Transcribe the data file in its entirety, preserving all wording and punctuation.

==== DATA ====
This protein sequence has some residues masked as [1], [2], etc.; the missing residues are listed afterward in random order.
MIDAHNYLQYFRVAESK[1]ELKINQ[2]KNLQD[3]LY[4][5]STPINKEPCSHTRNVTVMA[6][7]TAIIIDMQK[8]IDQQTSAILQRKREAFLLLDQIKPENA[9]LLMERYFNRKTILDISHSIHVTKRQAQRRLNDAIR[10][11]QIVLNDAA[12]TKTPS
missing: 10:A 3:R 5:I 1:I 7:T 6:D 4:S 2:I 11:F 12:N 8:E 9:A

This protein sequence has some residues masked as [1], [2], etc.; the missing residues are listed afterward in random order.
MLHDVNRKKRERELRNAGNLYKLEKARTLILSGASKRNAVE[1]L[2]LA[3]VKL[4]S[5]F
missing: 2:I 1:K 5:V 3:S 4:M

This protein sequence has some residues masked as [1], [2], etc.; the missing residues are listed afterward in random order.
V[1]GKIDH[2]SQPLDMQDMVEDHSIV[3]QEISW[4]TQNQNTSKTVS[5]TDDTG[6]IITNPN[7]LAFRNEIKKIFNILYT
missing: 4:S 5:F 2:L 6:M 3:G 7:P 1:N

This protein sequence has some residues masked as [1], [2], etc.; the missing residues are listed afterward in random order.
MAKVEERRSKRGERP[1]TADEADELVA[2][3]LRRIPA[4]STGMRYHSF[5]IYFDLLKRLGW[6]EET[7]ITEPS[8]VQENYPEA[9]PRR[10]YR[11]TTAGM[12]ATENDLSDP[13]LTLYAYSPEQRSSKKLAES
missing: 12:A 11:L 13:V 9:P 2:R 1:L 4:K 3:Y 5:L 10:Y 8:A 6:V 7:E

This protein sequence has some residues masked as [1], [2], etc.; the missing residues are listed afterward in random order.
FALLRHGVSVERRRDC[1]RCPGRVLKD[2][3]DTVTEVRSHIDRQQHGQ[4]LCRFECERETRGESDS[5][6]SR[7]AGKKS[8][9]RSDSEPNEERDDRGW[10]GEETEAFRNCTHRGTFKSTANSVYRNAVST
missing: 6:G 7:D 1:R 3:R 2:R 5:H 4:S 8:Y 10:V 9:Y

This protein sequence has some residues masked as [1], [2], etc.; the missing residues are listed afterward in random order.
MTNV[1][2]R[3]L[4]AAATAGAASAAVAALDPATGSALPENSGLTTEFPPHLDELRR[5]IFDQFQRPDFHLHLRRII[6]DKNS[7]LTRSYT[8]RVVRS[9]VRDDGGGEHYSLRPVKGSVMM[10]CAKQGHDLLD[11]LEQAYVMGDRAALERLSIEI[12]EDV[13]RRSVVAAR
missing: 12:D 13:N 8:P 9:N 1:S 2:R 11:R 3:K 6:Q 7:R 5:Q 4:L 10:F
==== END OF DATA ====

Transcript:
This protein sequence has some residues masked as [1], [2], etc.; the missing residues are listed afterward in random order.
MIDAHNYLQYFRVAESK[1]ELKINQ[2]KNLQD[3]LY[4][5]STPINKEPCSHTRNVTVMA[6][7]TAIIIDMQK[8]IDQQTSAILQRKREAFLLLDQIKPENA[9]LLMERYFNRKTILDISHSIHVTKRQAQRRLNDAIR[10][11]QIVLNDAA[12]TKTPS
missing: 10:A 3:R 5:I 1:I 7:T 6:D 4:S 2:I 11:F 12:N 8:E 9:A

This protein sequence has some residues masked as [1], [2], etc.; the missing residues are listed afterward in random order.
MLHDVNRKKRERELRNAGNLYKLEKARTLILSGASKRNAVE[1]L[2]LA[3]VKL[4]S[5]F
missing: 2:I 1:K 5:V 3:S 4:M

This protein sequence has some residues masked as [1], [2], etc.; the missing residues are listed afterward in random order.
V[1]GKIDH[2]SQPLDMQDMVEDHSIV[3]QEISW[4]TQNQNTSKTVS[5]TDDTG[6]IITNPN[7]LAFRNEIKKIFNILYT
missing: 4:S 5:F 2:L 6:M 3:G 7:P 1:N

This protein sequence has some residues masked as [1], [2], etc.; the missing residues are listed afterward in random order.
MAKVEERRSKRGERP[1]TADEADELVA[2][3]LRRIPA[4]STGMRYHSF[5]IYFDLLKRLGW[6]EET[7]ITEPS[8]VQENYPEA[9]PRR[10]YR[11]TTAGM[12]ATENDLSDP[13]LTLYAYSPEQRSSKKLAES
missing: 12:A 11:L 13:V 9:P 2:R 1:L 4:K 3:Y 5:L 10:Y 8:A 6:V 7:E

This protein sequence has some residues masked as [1], [2], etc.; the missing residues are listed afterward in random order.
FALLRHGVSVERRRDC[1]RCPGRVLKD[2][3]DTVTEVRSHIDRQQHGQ[4]LCRFECERETRGESDS[5][6]SR[7]AGKKS[8][9]RSDSEPNEERDDRGW[10]GEETEAFRNCTHRGTFKSTANSVYRNAVST
missing: 6:G 7:D 1:R 3:R 2:R 5:H 4:S 8:Y 10:V 9:Y

This protein sequence has some residues masked as [1], [2], etc.; the missing residues are listed afterward in random order.
MTNV[1][2]R[3]L[4]AAATAGAASAAVAALDPATGSALPENSGLTTEFPPHLDELRR[5]IFDQFQRPDFHLHLRRII[6]DKNS[7]LTRSYT[8]RVVRS[9]VRDDGGGEHYSLRPVKGSVMM[10]CAKQGHDLLD[11]LEQAYVMGDRAALERLSIEI[12]EDV[13]RRSVVAAR
missing: 12:D 13:N 8:P 9:N 1:S 2:R 11:R 3:K 6:Q 7:R 5:Q 4:L 10:F